Cash paying dividends as advance scout

ANAHEIM -- The Blue Jays didn't make a lot of moves during the offseason, but at least one addition flew under the radar.

Toronto hired former Major Leaguer Kevin Cash to act as a full-time advance scout. It's a position that had been vacant in recent seasons, but according to manager John Farrell, it is already paying big dividends this year.

Cash gets a firsthand look at opposing teams before the two sides meet. That allows the Blue Jays to not have to rely solely on video and also provides the club with the inside knowledge of a player who spent eight seasons behind the plate in the big leagues.

"He has done a very good job, because he has recently been a player and has caught in games and called pitches against a lot of the guys he's now seeing," Farrell said. "An updated view of what a player is currently doing, from a hitting standpoint, is very helpful in combination with the information that we generate internally. We feel like he gives us the best available information going into a series."

Cash also has worked closely with third-base coach Brian Butterfield to help the organization with defensive alignments. The Blue Jays have become one of the most aggressive teams in the Majors at the shifting of their infielders to better cover parts of the field.

"You can really start to identify some trends or some areas to cover," Farrell said. "The information is there but I think it's most important that the person who is interpreting it, and then implementing it, and the communication that we have as a staff.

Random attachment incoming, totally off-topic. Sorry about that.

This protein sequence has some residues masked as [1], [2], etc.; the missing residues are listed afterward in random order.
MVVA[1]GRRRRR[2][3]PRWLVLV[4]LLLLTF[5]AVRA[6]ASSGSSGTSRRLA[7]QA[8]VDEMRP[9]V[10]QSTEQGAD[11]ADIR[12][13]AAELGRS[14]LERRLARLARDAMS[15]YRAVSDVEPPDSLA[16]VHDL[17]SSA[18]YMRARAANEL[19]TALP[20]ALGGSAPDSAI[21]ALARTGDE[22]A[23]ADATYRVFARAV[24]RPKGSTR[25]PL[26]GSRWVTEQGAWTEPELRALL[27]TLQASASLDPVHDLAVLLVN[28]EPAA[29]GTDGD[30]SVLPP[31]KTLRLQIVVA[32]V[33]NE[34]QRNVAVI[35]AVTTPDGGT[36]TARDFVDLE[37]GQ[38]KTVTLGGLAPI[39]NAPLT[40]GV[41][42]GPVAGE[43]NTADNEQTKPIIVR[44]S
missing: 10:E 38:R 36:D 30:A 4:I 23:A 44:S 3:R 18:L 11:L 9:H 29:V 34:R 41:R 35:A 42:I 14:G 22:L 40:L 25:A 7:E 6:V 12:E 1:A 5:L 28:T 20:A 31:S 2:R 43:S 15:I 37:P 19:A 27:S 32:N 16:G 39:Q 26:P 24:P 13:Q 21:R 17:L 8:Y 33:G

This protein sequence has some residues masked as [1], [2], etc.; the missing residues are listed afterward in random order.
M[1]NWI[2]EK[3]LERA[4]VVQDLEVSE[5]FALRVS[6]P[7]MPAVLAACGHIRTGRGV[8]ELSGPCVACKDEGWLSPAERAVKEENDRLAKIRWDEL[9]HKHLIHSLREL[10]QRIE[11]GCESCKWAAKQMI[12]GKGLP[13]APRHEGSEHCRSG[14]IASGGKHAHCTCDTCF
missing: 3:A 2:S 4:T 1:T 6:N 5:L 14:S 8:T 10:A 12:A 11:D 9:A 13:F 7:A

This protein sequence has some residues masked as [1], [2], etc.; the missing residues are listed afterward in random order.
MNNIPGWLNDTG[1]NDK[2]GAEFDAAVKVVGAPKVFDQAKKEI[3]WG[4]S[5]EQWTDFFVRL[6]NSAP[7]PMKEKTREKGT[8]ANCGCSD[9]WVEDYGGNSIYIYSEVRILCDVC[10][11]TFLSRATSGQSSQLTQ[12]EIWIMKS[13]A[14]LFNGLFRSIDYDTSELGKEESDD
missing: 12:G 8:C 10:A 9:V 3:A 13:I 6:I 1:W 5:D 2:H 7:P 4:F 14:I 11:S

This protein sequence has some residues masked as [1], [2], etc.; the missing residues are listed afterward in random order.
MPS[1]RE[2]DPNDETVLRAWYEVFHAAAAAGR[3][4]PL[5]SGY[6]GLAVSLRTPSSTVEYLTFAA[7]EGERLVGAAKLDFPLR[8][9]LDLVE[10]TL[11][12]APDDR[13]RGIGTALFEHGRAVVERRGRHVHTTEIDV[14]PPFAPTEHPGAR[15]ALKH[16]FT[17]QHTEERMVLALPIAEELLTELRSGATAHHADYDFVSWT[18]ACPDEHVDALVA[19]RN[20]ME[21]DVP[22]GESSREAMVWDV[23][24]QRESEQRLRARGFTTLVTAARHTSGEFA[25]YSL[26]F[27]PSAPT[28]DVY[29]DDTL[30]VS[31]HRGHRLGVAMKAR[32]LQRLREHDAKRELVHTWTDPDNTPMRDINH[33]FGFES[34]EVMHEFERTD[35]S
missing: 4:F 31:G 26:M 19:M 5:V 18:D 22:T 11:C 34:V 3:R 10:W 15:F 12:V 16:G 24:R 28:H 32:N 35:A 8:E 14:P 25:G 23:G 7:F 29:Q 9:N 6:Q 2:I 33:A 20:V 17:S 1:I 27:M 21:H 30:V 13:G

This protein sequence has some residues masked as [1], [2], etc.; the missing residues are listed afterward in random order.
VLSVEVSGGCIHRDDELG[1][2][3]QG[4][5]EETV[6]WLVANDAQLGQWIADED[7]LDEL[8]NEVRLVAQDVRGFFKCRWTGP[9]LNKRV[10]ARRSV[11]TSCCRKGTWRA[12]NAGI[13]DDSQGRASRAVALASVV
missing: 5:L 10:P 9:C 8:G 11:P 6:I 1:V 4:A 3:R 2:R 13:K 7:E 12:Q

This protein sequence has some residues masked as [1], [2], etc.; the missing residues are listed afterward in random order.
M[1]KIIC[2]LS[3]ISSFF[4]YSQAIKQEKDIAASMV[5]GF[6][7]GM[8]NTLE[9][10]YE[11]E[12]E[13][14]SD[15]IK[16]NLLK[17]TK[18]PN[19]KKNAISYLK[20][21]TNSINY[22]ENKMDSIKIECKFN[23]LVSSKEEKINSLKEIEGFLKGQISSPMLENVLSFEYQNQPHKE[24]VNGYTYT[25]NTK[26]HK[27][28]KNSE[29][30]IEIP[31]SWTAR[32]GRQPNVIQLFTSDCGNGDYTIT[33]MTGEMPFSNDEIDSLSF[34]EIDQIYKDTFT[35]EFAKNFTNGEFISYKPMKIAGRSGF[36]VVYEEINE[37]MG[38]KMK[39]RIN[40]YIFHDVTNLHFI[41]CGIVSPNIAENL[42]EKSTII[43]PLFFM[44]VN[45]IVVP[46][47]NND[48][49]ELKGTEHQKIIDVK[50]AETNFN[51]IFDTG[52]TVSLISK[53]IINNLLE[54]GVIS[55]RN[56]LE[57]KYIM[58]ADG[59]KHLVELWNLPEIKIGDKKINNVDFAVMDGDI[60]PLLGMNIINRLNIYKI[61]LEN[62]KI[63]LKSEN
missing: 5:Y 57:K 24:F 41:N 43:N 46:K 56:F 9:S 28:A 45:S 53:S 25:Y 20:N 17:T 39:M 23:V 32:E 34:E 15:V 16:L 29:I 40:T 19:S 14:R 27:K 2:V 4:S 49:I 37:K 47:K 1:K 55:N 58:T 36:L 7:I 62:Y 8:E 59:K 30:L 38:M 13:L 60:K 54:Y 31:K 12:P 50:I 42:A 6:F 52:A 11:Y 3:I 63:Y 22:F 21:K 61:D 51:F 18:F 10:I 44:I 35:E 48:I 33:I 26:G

"There's buy-in by the players, so when a pitcher might not know a shift or a subtle movement behind him is going on, they give up a hard-hit ball and turn around and see an infielder standing there. You gain a lot of confidence in that."

Johnson shows no signs of soreness in legs

ANAHEIM -- Second baseman Kelly Johnson was back in Toronto's lineup one day after being removed from Saturday night's game against the Angels because of soreness in his legs.

Johnson, who went 2-for-4 in a 4-3 loss to the Angels on Sunday, experienced cramping in both legs in recent days, and when the discomfort intensified, the club took a precautionary approach by removing him in the seventh inning of Saturday's 6-2 loss to Los Angeles. Johnson looked fine in the first inning Sunday, when he legged out an infield single.

"He has a history of some dehydration things that he has to maintain," Blue Jays manager John Farrell said. "He was cramping up the day before, and because of those cramps on Friday night, he felt a little bit sore coming into yesterday, and it was kind of hanging around late in the game. When he got through that last at-bat, we were going to get him off his feet."

Johnson finished Sunday's game with the Major League lead in home runs (six) among second basemen. He also ranked second in walks (18), third in runs (20) and fourth in RBIs with 14.

The 30-year-old veteran began the year as Toronto's No. 2 hitter but was recently promoted to the leadoff spot. It was an alignment that Farrell experimented with in Spring Training and one he plans on sticking with for the foreseeable future.

Worth mentioning

• Triple-A Las Vegas left fielder Travis Snider is listed as day to day with a right wrist issue. Snider is currently on the seven-day disabled list but was eligible to be activated on Saturday. He went through batting practice but when he soreness resurfaced the club opted to hold him out of action for at least one more day.